It was winter and the sun was setting early. Daylight disappeared before James had even set off from work in the evening, and by the time he was home it was pitch.
Walking through the car park, the cold air bit in and he saw by the unnatural orange glow of the street lamps. There weren’t many cars here overnight and James crossed to the stairwell up to his flat in an almost straight line.
At the gate into the garden, a streetlight flickered.
The stairwell up to the door was wet with rain. Each step caused a dull iron thud to echo around the car park, followed by a pattering of drips on the leaves below. The distance between the thud and the patter got further and further the higher he climbed.
At the door, he turned to look into the garden as he took the key from his pocket. He had always done this and, even when he caught himself in the act, had never wondered why.
This time, a glint on the windshield of his car made him pause. He fumbled for the key but continued to stare out across the car park. Another car arrived, its headlights drifting over his own vehicle, making it look like something dark and sinister moved within. James paused as he watched, then wondered what the other driver would think if they caught him staring. He turned back to the door, took out his keys, and unlocked it.
In the kitchen, with the heating on, he felt at ease. Pasta simmered on the gas and last night’s washing up was being done whilst the pot gently steamed to itself. The window looked out over the car park, and as he turned to open the fridge he caught sight of a shadow moving in his car again. He watched but it froze, then he opened the fridge and when he looked back it was gone.
He served up the pasta knowing that something was playing with his mind and that it was probably the winter. He got jittery when the light faded and the air got cold and he always had. His mind was playing tricks on him because he was tired and it would soon be time to go to bed. More than likely he had seen a bird’s shadow as it glided across the car park. The streetlights always confused them and they stayed up long past when they should.
He sat down at the small table with his back to the window, then picked up his plate and moved to the chair opposite, watching out for anything else happening. Apart from two more cars parking, nothing did.
When he stood up to clear the plate away, he could see a shadow once more in his car, though something glinted now, a streetlight off a door handle or even a light from his kitchen, and gave the impression that the shadow cast in his car was staring up at him with two dim, dark eyes. He switched the kitchen light off and they disappeared, so he thought the matter settled. When he switched the light back on they did not reappear.
As he was filling the basin with hot water to do this evening’s washing, he heard the boiler cut out and, shortly afterwards, cold water poured from the faucet. He shut it off, dried his hands on a tea towel and went to investigate the problem.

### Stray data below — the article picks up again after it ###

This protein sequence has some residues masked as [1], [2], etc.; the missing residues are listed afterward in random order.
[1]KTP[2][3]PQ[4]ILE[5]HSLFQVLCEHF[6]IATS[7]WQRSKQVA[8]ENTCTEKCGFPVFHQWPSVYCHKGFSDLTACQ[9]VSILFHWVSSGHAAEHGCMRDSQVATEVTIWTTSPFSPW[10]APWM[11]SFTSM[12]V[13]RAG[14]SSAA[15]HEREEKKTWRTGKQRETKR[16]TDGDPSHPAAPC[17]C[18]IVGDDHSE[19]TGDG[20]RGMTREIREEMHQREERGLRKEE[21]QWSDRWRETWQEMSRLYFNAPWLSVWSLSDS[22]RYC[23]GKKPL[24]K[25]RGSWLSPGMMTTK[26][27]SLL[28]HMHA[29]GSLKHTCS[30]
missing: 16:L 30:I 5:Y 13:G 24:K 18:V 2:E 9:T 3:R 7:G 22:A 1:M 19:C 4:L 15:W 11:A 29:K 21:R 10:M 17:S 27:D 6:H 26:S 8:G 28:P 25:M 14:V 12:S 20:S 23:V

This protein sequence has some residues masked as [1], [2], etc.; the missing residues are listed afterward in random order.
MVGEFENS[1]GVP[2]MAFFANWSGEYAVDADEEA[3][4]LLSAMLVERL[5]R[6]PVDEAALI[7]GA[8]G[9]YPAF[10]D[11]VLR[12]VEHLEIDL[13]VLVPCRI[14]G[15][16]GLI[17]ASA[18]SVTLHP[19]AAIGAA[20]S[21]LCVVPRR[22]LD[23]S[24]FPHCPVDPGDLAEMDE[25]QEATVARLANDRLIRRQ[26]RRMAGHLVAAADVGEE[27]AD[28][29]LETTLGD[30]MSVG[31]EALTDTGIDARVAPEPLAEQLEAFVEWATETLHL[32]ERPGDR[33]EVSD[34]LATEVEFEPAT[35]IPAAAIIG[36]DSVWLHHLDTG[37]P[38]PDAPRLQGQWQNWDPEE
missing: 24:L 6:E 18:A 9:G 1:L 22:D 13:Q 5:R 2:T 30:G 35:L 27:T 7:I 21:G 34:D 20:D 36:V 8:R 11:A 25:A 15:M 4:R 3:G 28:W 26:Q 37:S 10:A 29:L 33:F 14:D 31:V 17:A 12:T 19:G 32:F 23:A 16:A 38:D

When he left the kitchen, the light flickered.
The boiler was shining the lights that showed it should be working, so James headed upstairs once again and turned the tap back on. The water was hot, as it should be. James continued washing up, his back turned to the door as the shadow behind it grew denser.
The washing done and everything put away, James headed to bed. Normally he would read or watch television, but tonight he felt drained and exhausted. He went to the bathroom and found his toothbrush, spreading it with paste and beginning the business of pre-bed grooming. Again, the light flickered, and this time he noticed it, staring at it, then reaching up to tap it. It swung from side to side but did not flicker again. He decided to pick up a light bulb tomorrow, just in case. It was not the time of year to shrug off a light bulb dying.
Once he was ready, he went to his bedroom, shutting off the lights as he did and giving shadows free reign across his flat. They grew in them and spilt into new spaces as the night crept on. They lengthened and spread, coming out from under wardrobes, desks, beds. They hid behind the curtains or clung to the ceiling in the corners of rooms.
As the tide of shadows filled James’ room, one stepped forward with eyes that burnt bright. The shadows stuck to it and it took on a shape of its own, made not just of shadow but something more.
He stared at the wall as the eyes burnt into his back. He knew nothing was there but he felt something. The shadow stared at him with its eyes reflecting the light from the window.
He couldn’t get to sleep. He felt more and more tired but he wouldn’t drift off and he daren’t shut his eyes. He could see the room getting darker as the minutes dragged into hours and the moon moved across the sky. The shadows grew thicker on the wall in front of him. Behind him, it took a step closer. Its eyes glinted. Its teeth shone.
The street lights flickered.
The months passed by and the days began to lengthen. The air was warmer and the sun rose higher. The shadows retreated ever further. They had fewer places to hide and the nights didn’t give them time to gather. They skulked from houses in retreat and left the world to the light.
It was temporary. Winter would be back.